Term of Award

Summer 2010

Degree Name

Doctor of Education in Education Administration (Ed.D.)

Document Type and Release Option

Dissertation (open access)

Copyright Statement / License for Reuse

Creative Commons License
This work is licensed under a Creative Commons Attribution 4.0 License.


Department of Leadership, Technology, and Human Development

Committee Chair

Linda M. Arthur

Committee Member 1

Brenda Marina

Committee Member 2

Dawn Tysinger

Committee Member 3



A number of research studies attempted to link what goes on routinely as behaviors, beliefs, and practices in schools, to student achievement (Keedy, 1991; Krisko, 2001; Williams, 2008). The purpose of this study is to explore specific collegiality (what personnel do) perceptions of certified school personnel and their relationship (if any) to student achievement. A survey instrument was developed by the researcher for data collection, and was analyzed using Statistical Programming for the Social Sciences (SPSS). This was a quantitative study for exploring the collegiality perceptions of the certified school personnel in both achieving (AS) and struggling to achieve (STA) schools and their sub-group of administrators, teachers, and certified staff to student achievement. This research study was a quantitative study. Data was collected by the researcher who developed a school collegiality perception survey (SCPS) instrument that comprised of seven collegiality factors and 21 rated items with a cluster of 3 items for each factor. The researcher used the Statistical Package for Social Sciences (SPSS) software. The researcher surveyed 326 participants in six Georgia high schools and examined the collegiality factors of 3 sub-groups: administrators, teachers, and certified staff. The collegiality perceptions were then compared to data on student achievement. The study revealed a positive relationship between collegiality and student achievement. The results showed that a significant relationship between collegiality perceptions of the school personnel (irrespective of the groups, and subgroups) and student achievement exists. Five out of 7 factors that cluster 21 items of the school collegiality perception survey instrument showed significance between the two factors. There were no significant difference found in the collegiality perceptions between the groups and sub groups to student achievement. The study indicated a need for schools to be proactive in nurturing collegial culture for academic goal attainment.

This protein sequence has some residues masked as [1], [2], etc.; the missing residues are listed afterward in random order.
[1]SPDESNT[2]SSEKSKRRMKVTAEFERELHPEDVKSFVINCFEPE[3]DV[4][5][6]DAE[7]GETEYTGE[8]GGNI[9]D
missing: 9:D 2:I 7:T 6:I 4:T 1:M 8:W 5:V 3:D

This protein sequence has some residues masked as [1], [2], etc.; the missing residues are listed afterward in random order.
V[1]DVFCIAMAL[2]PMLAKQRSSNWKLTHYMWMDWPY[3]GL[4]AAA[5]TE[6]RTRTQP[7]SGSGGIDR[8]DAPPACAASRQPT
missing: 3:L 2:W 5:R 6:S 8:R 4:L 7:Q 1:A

Research Data and Supplementary Material


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